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Tuesday, November 07, 2006



Today, 16 Rom-Cheshvan, is the 12th yahrzeit of Reb Shlomo Carlebach. Although much is known about him, I am honored to present some tributes from a very special book about him entitled simply, "Holy Brother." So without further ado...here we go!


Shlomo saw the Divine spark in every person he encountered, and strove to ignite that spark until it burst into fiery flame. For those who had pursued nirvana with drugs, he offered the rapture of a transcendent davening; he infused holiness into the ordinary and made sacred the profane. He accentuated the positive in Yiddishkeit [Judaism], affirming and celebrating its beauty and joy. He was utopian in outlook, quixotic in his quest. In short, he was a religious fanatic.

-- "Holy Sister" Yitta Halberstam Mandelbaum, from the Introduction to her book, "Holy Brother"


…Reb Shlomo Carlebach...I knew him, too. I see him once again. Always in a good mood, his eyes and his face glowing, his guitar slung across his shoulders, his thirst for a life of singing and of hope.
Traveling across the world in search of lost souls, he would sing of the love that everyone should have for his fellow man, for all of creation, and naturally for the Creator Himself. He attracted young people most of all, and they adored him. He made them laugh, dance, dream. He would help them overcome the bleak intoxications of daily life by modeling for them the spellbinding and mysterious worlds that every human being carries within himself. He would tell the Chassidic tales, giving wings to their imagination. He would show them how to discover the beauty of prayer.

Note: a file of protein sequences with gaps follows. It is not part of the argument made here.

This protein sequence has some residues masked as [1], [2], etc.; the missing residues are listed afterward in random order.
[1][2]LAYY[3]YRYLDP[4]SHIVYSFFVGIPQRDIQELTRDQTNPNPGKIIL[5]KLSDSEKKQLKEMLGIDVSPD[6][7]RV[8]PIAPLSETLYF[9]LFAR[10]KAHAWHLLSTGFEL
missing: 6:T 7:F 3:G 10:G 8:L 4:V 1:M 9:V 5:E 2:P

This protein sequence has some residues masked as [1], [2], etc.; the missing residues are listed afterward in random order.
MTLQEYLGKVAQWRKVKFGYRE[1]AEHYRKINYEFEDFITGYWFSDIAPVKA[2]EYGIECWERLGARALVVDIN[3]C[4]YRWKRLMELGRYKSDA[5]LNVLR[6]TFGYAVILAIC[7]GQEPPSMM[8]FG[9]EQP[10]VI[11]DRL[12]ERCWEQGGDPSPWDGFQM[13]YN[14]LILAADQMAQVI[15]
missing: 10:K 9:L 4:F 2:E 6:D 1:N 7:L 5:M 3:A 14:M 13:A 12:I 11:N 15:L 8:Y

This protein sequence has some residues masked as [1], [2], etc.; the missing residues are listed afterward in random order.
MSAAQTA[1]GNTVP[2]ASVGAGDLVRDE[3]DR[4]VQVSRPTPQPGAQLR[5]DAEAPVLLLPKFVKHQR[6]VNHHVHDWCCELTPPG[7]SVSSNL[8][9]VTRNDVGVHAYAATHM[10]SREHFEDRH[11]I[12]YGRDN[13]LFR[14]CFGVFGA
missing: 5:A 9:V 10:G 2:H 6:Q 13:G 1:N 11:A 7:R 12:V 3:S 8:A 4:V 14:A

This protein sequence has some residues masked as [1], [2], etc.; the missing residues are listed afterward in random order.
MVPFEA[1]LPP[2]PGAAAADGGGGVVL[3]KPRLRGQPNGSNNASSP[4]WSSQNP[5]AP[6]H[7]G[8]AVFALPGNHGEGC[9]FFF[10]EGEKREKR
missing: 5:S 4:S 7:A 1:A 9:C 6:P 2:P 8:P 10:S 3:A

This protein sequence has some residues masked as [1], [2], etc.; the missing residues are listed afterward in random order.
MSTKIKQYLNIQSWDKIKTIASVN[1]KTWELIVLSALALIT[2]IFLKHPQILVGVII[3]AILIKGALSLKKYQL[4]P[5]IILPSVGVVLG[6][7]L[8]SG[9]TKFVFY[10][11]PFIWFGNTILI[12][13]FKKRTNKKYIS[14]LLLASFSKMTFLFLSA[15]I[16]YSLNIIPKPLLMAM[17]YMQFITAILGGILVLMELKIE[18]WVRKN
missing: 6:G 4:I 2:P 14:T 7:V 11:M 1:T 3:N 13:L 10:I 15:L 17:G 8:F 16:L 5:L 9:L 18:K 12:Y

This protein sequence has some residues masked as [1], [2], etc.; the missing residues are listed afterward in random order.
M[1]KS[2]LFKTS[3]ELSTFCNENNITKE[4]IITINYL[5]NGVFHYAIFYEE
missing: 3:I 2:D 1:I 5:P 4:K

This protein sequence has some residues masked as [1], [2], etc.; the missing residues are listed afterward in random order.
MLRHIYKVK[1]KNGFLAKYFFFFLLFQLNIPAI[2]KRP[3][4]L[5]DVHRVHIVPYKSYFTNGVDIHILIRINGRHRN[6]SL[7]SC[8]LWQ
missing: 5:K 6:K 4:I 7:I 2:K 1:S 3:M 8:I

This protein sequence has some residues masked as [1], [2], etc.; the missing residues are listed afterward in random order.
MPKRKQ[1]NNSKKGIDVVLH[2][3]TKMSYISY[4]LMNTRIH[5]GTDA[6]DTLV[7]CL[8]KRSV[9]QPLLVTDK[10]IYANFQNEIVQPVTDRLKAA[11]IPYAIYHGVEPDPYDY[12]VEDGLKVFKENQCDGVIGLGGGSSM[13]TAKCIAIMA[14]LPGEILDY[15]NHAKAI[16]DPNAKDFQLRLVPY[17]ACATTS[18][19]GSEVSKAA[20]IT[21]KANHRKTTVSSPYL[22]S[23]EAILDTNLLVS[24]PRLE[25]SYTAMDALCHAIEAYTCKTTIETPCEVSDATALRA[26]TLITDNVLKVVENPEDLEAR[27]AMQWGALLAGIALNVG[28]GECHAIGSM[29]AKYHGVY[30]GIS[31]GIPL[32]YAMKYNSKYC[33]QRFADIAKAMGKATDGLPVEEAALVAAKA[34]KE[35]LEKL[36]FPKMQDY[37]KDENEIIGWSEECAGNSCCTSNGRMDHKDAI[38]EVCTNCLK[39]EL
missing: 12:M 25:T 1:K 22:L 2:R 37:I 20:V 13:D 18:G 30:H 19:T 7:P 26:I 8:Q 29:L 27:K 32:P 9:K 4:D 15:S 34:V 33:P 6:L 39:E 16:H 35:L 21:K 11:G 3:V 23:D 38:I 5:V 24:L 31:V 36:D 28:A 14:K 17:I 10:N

For him, all human beings were worthy of attention. He would suffer with those who suffered. A lover of loving, he would never offend the person to whom he was speaking. Where others might use argumentation and recrimination, he preferred praise. I never once heard him speak ill of another, even of those who cared a little less for him. It's all so simple.
The very fact that a Jew was a Jew and a human being was enough to make him worthy of his warm affection. Did he not call the people with whom he came into contact ''Holy [Brother] (Reb) Shmuel'' or ''Holy [Brother] (Reb) Yisrael"? For him, all the descendents of Abraham, Isaac and Jacob were saintly, that is to say Just Men…

-- Elie Wiesel, Forward to "Holy Brother"


Rabbi Shlomo Carlebach, one of the most influential and internationally renowned Jewish personalities in the twentieth century, died at the age of 69 on October 20, 1994, leaving behind hundreds of thousands of mourning fans and followers throughout the world.